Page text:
I look for her. In the yard. In my bed. Hear phantom barks. I sometimes wake up in a panic, thinking she's lost somewhere and I can't find her. It's brutal. And it's made me go to some pretty bad places. Inevitably, when I go to those places, my friend of 20 years, who I lost to suicide just over a year ago, comes to mind.
He had a family, children, friends, a good job, nice home. He was tall, very good looking, smart, talented, artistic, successful. In many ways, he had a life that 95% of America wishes they had. But it's not as simple as all that. From the outside looking in, it made no sense. But as his friend, I did my best to look inside-out.
People always judge those who consider suicide, or perhaps have even attempted it...some, sadly, succeeding. I find it odd that anyone feels as though they have right to do that. Judge another human being. For any reason. Where has compassion gone? Do Buddhists have an exclusive on it??? Because if we were to look at the world's problems today--truly look at them--we would see that most, if not all, stem from a lack of compassion. A sense of superior judgment. A deliberate decision not to think. Or feel. To just do what is easy. And not necessarily right.
I think I get it: Suicide. The world sucks. It's a hard place. Even when you're in a good one, you're not on an island. If you live in Baudrillard's "desert of the real," you know what I'm talking about. Cruelty abounds. Compulsion, not compassion, rules the day. Heck, it's ruled humanity for longer than that. And the intelligent person may understand that none of it ends until you die. Like taxes. Or laundry. Or cleaning your toilet.
Of course, there is more about our existence that we don't know than what we do. To die may just be another beginning. Many cultures still hold to the belief of reincarnation. Heaven? Oh...and Hell. Perhaps one of the stackable dimensions from quantum physics??? Valhalla might be nice, that is, if you're a Viking warrior. Okay, so what we know to be real, definitive, is our world. The world in which we physically exist. We also know that if we physically die, we can no longer exist in the same world. At least, not in the same way. Ghost Hunters anyone???
No more sweet kisses from a lover. No more hugs. Smiles. No more soft breezes on your cheek. No more Georgia sunsets. Or California sunsets. Or Cape Cod sunsets. Or New York sunrises. No more swimming in the ocean. No more sand between your toes. No more sex (!). No more sweet tea. Or espresso. Or pistachio gelato. Or foodgasms of any kind. No more sense of "Woohoo!" after biking for 30 miles straight. No more looking into impossibly blue eyes. No more babies. Or hand-holding. Or hearing the person you love breathe as he sleeps next to you.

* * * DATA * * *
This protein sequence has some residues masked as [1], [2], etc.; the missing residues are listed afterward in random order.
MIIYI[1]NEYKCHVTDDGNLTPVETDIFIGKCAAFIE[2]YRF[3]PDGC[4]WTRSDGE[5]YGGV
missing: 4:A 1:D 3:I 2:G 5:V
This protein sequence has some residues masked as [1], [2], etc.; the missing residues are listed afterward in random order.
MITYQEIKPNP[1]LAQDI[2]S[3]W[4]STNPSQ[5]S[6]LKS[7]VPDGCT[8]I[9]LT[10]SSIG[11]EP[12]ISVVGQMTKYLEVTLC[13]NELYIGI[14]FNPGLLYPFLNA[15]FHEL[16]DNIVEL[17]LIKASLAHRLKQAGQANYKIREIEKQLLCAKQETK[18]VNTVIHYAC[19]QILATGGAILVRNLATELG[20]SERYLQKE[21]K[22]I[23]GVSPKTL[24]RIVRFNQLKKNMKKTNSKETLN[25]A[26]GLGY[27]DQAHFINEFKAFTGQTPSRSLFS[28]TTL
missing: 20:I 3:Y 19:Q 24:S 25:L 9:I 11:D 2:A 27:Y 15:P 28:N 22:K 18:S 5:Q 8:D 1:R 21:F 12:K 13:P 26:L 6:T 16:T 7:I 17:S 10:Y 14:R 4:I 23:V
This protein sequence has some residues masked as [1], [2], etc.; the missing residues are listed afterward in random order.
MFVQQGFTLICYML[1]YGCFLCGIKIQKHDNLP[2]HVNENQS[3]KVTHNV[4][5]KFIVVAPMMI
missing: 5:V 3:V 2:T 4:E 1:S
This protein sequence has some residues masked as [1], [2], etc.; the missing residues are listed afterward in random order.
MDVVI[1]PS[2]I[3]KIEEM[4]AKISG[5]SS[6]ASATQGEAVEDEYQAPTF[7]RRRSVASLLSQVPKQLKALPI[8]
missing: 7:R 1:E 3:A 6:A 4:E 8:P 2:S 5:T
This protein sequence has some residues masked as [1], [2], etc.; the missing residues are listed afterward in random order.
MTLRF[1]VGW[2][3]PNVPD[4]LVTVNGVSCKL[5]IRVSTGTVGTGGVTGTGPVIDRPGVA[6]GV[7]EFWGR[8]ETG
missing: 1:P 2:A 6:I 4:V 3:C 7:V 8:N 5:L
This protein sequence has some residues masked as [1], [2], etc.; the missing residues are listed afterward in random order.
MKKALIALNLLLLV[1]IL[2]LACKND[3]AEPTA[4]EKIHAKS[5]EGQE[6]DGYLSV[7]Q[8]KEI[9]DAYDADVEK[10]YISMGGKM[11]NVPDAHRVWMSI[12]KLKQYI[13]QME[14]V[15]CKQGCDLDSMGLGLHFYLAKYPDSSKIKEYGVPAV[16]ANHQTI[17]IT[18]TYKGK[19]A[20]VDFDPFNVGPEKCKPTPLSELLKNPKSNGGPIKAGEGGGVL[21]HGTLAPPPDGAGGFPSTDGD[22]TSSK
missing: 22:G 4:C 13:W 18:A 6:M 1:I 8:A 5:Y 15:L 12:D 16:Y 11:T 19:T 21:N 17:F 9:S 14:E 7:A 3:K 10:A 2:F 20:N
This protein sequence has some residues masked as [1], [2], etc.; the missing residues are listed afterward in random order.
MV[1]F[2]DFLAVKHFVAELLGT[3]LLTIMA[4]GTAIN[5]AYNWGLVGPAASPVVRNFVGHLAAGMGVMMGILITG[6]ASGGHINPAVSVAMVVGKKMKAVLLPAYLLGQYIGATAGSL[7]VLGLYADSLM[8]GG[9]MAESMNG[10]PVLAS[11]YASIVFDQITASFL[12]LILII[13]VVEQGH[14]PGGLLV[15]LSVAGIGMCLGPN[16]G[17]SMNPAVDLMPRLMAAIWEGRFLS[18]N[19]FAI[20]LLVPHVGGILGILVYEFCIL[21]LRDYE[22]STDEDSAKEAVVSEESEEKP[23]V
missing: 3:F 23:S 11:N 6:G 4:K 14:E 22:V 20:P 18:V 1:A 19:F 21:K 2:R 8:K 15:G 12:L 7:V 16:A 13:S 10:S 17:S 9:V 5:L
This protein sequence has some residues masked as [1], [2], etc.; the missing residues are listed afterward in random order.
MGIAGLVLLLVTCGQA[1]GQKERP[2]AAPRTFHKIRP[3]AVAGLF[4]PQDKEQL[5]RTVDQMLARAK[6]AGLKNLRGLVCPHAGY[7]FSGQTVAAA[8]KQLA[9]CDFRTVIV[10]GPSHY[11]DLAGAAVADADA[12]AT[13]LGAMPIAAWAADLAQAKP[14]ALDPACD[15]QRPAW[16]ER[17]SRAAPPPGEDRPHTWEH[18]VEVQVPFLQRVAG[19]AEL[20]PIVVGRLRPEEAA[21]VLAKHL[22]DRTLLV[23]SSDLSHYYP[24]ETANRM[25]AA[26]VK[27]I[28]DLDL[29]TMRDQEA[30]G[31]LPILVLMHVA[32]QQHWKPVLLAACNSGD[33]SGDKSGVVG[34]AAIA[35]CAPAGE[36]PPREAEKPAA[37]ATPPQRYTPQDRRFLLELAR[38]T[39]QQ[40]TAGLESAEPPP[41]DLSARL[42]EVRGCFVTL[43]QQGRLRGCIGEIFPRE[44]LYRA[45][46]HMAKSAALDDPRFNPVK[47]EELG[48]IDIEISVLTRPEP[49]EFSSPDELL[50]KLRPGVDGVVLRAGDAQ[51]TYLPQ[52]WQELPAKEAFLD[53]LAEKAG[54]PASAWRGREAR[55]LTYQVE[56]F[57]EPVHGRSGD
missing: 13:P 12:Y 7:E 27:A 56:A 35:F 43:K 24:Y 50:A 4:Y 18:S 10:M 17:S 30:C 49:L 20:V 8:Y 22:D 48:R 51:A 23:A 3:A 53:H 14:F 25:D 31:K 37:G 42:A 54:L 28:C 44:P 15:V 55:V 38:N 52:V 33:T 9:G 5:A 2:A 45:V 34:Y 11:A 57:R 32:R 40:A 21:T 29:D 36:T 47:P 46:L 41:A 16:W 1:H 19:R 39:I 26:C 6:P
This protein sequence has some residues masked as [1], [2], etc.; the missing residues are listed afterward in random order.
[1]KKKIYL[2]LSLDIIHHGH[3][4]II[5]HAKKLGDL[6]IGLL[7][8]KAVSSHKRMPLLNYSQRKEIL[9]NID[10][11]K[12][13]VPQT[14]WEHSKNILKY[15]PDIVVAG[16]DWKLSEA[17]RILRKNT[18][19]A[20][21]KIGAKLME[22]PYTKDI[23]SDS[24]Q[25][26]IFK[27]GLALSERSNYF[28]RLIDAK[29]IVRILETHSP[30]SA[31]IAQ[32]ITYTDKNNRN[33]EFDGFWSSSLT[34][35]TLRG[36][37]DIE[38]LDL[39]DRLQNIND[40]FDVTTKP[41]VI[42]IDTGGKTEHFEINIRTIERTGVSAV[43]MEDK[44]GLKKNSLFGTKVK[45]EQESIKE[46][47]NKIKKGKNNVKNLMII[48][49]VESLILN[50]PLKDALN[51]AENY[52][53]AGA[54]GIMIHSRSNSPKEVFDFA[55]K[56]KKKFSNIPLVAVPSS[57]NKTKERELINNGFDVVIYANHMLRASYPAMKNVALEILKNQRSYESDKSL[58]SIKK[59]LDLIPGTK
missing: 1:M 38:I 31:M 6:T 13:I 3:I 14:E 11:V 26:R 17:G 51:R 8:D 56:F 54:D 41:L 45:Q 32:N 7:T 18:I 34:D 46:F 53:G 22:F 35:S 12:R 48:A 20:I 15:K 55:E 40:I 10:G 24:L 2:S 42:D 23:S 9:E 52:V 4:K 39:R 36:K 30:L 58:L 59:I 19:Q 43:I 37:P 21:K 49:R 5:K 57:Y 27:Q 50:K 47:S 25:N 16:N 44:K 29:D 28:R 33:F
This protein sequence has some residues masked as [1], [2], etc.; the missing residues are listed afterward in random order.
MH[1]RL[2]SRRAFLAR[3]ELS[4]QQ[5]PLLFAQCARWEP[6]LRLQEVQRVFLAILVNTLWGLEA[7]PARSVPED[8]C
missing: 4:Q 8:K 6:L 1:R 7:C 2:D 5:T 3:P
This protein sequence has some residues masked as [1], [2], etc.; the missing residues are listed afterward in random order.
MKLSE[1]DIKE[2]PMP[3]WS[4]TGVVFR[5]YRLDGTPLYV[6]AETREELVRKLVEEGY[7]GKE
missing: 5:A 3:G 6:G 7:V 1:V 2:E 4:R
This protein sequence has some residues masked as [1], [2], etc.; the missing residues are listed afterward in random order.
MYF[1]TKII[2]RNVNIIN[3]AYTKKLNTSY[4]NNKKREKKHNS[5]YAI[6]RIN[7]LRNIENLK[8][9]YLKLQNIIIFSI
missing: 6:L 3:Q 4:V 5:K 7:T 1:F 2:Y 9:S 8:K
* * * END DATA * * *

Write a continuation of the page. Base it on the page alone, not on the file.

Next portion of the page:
The thought of leaving it all makes my eyes well with sorrowful, salty tears. Personally, I've worked too hard to stay on the planet, for however long, or short, my life may be to do anything else. Survival is paramount. And it's probably also why I choose to be a positive force, to help people when I can, to be a good neighbor, a good friend, a good partner, a good moderator, a good teacher, a good mother, to encourage people--even when those same individuals have been nasty towards me. I never feel joy at someone's pain, or when another dies. Even a man like Osama Bin Laden, who was responsible for one of the most terrible acts of terrorism on the planet. Death, after all, is very possibly not the end people believe it to be.
When I sit alone, day after day, my lap missing the weight of my baby dog, living in not just a new city, but a whole new State 1,000 miles from the majority of my friends and family, inundated by the same bills as everyone else, worried about the people I love but can only see via a screen or a plane ticket, or very long car ride...wondering about my next job, where I'll find the $$$ for ____ (fill in the blank), or how I'll get through the next four months without going completely insane because I have more questions than answers...I get it. Despite the giant television on my wall. Or the Sun shining brightly just feet away from my back door, which is mere feet away from a forest. I mean, there's an actual forest in my backyard. With trees. Lots of them. Or the fact that in just a few hours, I'll be able to go outside and gaze at the most beautiful night sky I've ever seen.
Loneliness is the real killer. Feeling lonely when you're in a crowded room is even worse than feeling lonely because, well, you're alone. What happens to people who have no one? To those of us who have no parents, or worse, parents who just don't care if you're alive or dead? What happens when you're not married, have no children, or people who care about you on a daily basis? Even if you have over 2,000 Twitter Followers and 1,000 Facebook friends, if you don't have a daily connection with people who love you, care about you, it's easy to disappear. Because you're already invisible. That's why having a pet, or fur-baby, or companion who walks on four legs, is so important. It's recommended for people over 65 because it takes away this tremendously horrible feeling I happen to have right now: As if I'm adrift, lost. And overwhelmingly so.